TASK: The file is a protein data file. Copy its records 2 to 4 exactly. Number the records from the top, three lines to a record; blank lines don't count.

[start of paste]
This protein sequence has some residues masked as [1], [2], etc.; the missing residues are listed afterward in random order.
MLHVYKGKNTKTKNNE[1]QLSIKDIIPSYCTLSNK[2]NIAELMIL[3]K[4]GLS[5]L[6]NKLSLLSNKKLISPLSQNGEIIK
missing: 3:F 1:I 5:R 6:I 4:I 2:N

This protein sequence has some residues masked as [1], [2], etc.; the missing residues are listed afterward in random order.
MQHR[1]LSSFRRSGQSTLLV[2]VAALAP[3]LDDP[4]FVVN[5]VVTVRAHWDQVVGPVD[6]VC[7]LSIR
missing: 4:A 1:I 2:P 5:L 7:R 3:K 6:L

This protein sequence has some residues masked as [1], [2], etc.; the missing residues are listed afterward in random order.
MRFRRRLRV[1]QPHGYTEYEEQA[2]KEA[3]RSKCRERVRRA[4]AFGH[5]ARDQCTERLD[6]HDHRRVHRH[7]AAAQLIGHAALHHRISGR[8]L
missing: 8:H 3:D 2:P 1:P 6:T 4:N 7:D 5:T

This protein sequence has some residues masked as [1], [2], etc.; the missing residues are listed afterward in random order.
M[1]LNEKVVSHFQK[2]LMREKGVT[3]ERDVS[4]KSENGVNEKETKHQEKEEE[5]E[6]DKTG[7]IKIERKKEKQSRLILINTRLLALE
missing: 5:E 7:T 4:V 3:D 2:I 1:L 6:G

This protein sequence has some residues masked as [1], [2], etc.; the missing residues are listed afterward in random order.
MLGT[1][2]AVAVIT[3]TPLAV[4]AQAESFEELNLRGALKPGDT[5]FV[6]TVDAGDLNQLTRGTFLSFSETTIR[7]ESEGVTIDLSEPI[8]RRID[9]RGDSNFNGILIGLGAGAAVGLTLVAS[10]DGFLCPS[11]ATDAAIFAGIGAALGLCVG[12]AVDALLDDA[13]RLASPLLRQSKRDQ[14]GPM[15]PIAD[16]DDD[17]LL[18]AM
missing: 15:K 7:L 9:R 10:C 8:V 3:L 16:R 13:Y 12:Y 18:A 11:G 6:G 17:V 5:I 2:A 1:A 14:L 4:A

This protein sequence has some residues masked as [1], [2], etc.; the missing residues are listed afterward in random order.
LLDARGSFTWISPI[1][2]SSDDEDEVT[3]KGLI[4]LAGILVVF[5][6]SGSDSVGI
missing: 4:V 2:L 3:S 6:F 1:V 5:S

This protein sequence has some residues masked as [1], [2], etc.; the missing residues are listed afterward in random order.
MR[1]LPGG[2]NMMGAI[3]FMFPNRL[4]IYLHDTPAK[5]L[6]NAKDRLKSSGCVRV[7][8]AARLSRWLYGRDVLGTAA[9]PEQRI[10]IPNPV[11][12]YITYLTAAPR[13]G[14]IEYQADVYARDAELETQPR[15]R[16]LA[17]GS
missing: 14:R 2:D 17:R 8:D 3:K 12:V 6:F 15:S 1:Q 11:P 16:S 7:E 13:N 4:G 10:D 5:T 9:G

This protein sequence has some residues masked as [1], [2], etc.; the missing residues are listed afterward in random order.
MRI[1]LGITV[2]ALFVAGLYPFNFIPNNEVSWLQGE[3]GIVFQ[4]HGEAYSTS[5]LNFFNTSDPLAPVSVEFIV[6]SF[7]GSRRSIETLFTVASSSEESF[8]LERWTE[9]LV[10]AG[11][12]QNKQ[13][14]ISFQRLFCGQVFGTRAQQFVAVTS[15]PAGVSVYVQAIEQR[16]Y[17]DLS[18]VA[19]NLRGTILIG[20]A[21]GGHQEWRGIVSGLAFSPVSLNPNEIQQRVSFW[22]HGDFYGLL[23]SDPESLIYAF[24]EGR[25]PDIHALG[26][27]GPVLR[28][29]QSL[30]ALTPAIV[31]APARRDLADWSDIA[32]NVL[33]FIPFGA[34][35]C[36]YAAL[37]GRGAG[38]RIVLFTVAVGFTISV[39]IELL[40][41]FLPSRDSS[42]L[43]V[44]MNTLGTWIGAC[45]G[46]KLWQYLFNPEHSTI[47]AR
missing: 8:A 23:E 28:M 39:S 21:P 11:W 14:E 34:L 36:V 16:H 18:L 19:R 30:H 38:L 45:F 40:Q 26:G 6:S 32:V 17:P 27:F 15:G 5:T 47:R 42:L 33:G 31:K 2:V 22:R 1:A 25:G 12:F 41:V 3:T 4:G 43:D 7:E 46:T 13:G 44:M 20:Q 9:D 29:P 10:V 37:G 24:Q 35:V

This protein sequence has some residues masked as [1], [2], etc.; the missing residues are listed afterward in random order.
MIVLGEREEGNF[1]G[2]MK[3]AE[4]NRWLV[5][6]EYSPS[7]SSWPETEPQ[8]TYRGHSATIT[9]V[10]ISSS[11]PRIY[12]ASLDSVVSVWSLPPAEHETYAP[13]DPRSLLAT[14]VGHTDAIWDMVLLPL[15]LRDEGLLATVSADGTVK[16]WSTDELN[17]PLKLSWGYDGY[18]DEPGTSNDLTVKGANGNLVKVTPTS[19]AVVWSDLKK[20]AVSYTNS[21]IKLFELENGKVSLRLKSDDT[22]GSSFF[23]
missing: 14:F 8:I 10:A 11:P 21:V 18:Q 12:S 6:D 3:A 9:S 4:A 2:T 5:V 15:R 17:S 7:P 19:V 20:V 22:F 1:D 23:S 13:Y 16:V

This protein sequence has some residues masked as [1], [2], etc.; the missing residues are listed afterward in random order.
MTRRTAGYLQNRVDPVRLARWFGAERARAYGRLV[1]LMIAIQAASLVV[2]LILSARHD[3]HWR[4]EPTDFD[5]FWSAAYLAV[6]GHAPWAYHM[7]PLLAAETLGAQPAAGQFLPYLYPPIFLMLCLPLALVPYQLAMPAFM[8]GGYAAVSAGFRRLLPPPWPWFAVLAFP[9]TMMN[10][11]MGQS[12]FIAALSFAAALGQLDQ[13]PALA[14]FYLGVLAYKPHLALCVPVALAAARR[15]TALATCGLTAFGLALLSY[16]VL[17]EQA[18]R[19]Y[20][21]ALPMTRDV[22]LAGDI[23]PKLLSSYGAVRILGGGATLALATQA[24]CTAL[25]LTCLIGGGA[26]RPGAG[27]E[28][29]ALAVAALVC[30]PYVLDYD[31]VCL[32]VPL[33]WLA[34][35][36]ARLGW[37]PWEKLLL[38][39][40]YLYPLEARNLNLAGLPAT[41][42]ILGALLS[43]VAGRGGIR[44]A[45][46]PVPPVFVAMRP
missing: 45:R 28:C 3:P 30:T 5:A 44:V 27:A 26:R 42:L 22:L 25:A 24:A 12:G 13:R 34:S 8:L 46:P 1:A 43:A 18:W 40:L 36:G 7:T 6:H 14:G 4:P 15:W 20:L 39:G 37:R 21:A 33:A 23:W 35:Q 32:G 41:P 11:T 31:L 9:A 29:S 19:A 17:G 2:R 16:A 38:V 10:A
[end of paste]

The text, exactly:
This protein sequence has some residues masked as [1], [2], etc.; the missing residues are listed afterward in random order.
MQHR[1]LSSFRRSGQSTLLV[2]VAALAP[3]LDDP[4]FVVN[5]VVTVRAHWDQVVGPVD[6]VC[7]LSIR
missing: 4:A 1:I 2:P 5:L 7:R 3:K 6:L

This protein sequence has some residues masked as [1], [2], etc.; the missing residues are listed afterward in random order.
MRFRRRLRV[1]QPHGYTEYEEQA[2]KEA[3]RSKCRERVRRA[4]AFGH[5]ARDQCTERLD[6]HDHRRVHRH[7]AAAQLIGHAALHHRISGR[8]L
missing: 8:H 3:D 2:P 1:P 6:T 4:N 7:D 5:T

This protein sequence has some residues masked as [1], [2], etc.; the missing residues are listed afterward in random order.
M[1]LNEKVVSHFQK[2]LMREKGVT[3]ERDVS[4]KSENGVNEKETKHQEKEEE[5]E[6]DKTG[7]IKIERKKEKQSRLILINTRLLALE
missing: 5:E 7:T 4:V 3:D 2:I 1:L 6:G